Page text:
We Prepare Tax Returns!

We prepare most type of tax returns:

Individual. 

S Corporation.

C Corporation.

Partnership.

Payroll.

Amended.

Pay Your CPA

Enter $ Below
Other Amount:
Your Email Address:

S Corp CPA discusses what to do if you don’t receive Schedule K-1 | IRS Form 8082 | Form 1120-S

Form 1120s Form 8082 S Corp CPA

Late arriving Schedule K-1 from your S Corp? File IRS tax Form 8082 with your Form 1040. We offer a free phone consult on S Corp tax problems. (910) 399-2705.

S  Corp CPAs  get asked what a Shareholder should do if their Form 1120-S Schedule K-1 doesn’t arrive on time. Apparently the IRS got asked as well; they reset the filing deadline from October 15th to September 15th, 2013. Before this change, CPAs filed lots of amended tax returns when Schedule K-1 became available. Without Schedule K-1, the shareholder’s personal taxes can’t be filed accurately. So what should an S Corp shareholder do if Schedule K-1 isn’t available? The answer; file IRS Form 8082. It’s still a tax problem for the shareholder but Form 8082 should eliminate most late filing penalties.

“You also use Form 8082 if you disagree with anything on the S Corp’s Schedule K-1.”
– Gary Bode, S Corp CPA

Didn’t receive a Schedule K-1 from your S Corporation’s CPA?

Here are your options:

  • Call the S Corp CPA. Try to get Schedule K-1. I never hear CPAs confessing to filing late, but maybe some of them need a little push.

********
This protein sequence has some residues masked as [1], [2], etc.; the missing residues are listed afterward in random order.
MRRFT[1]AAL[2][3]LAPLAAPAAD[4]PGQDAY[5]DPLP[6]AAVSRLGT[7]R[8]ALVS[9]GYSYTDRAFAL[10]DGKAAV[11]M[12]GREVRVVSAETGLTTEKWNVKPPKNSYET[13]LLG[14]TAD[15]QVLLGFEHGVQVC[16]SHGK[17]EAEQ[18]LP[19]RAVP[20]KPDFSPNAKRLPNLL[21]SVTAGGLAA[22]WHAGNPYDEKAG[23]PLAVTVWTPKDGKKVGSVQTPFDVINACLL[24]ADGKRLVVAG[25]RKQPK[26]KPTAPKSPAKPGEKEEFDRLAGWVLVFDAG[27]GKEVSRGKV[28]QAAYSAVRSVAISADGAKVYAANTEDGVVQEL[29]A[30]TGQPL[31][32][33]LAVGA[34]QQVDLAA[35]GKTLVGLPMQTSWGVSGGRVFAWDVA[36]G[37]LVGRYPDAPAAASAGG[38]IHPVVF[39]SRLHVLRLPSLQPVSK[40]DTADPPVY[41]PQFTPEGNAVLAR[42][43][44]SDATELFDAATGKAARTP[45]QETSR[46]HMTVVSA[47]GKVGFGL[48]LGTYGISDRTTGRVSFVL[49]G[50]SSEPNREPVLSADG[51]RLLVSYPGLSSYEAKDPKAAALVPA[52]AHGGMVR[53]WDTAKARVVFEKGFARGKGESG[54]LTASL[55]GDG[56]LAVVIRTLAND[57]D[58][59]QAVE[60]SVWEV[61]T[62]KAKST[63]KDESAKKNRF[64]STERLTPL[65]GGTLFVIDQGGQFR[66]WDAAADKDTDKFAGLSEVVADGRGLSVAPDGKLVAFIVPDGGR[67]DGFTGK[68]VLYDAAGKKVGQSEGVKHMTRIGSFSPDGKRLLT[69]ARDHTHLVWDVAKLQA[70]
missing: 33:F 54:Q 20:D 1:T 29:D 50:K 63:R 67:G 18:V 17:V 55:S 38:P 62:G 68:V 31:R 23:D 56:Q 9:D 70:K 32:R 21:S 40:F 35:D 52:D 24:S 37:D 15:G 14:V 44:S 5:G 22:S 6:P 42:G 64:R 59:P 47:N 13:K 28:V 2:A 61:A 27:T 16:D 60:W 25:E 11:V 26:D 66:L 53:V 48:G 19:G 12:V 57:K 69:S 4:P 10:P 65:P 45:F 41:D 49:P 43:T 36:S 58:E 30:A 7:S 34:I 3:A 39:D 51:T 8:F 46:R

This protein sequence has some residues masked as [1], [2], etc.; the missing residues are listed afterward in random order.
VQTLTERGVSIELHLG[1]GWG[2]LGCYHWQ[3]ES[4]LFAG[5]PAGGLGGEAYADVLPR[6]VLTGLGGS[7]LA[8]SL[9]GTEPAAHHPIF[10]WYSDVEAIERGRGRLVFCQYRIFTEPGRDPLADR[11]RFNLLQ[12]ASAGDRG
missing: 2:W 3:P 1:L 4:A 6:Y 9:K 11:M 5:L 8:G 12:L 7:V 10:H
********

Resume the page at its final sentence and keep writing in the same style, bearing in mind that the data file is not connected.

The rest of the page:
• File Form 1040 late. Don’t do it.
  • Prepare your personal return and ignore Schedule K-1. Not the best avenue, even if you intend to amend your Form 1040 when Schedule K-1 arrives.
  • Estimate your Schedule K-1. Here you’re showing the IRS that your intent isn’t tax avoidance. I use a supplemental explanation with the Client’s Form 1040. I keep it concise with a clear presentation of the calculations. If I can’t base it on actual 2013 data, I’ll use the 2012 Form 1120-S Schedule C as a baseline.
  • File Form 8082 with your Form 1040. This officially notifies the IRS that Schedule K-1 hasn’t arrived in time to file. I still use a supplemental statement as discussed above. It includes stating specifically that the client intends to amend the tax return once Schedule K-1 arrives. Should you estimate the expected Schedule K-1’s figures? It depends on the circumstances.

Estimating your Schedule K-1 has risks. A 2013 tax court case ruled that the IRS could extend the statute of limitations for collections to six years because the taxpayer under estimated the tax consequences of his S Corp’s Schedule K-1.

I’m a Form 1120-S CPA. We operate as an S Corporation ourselves. Our virtual office allows us to serve long distance clients. If your S Corporation doesn’t have a CPA, please consider calling us for a free phone consult at (910) 399-2705.

Comments are closed.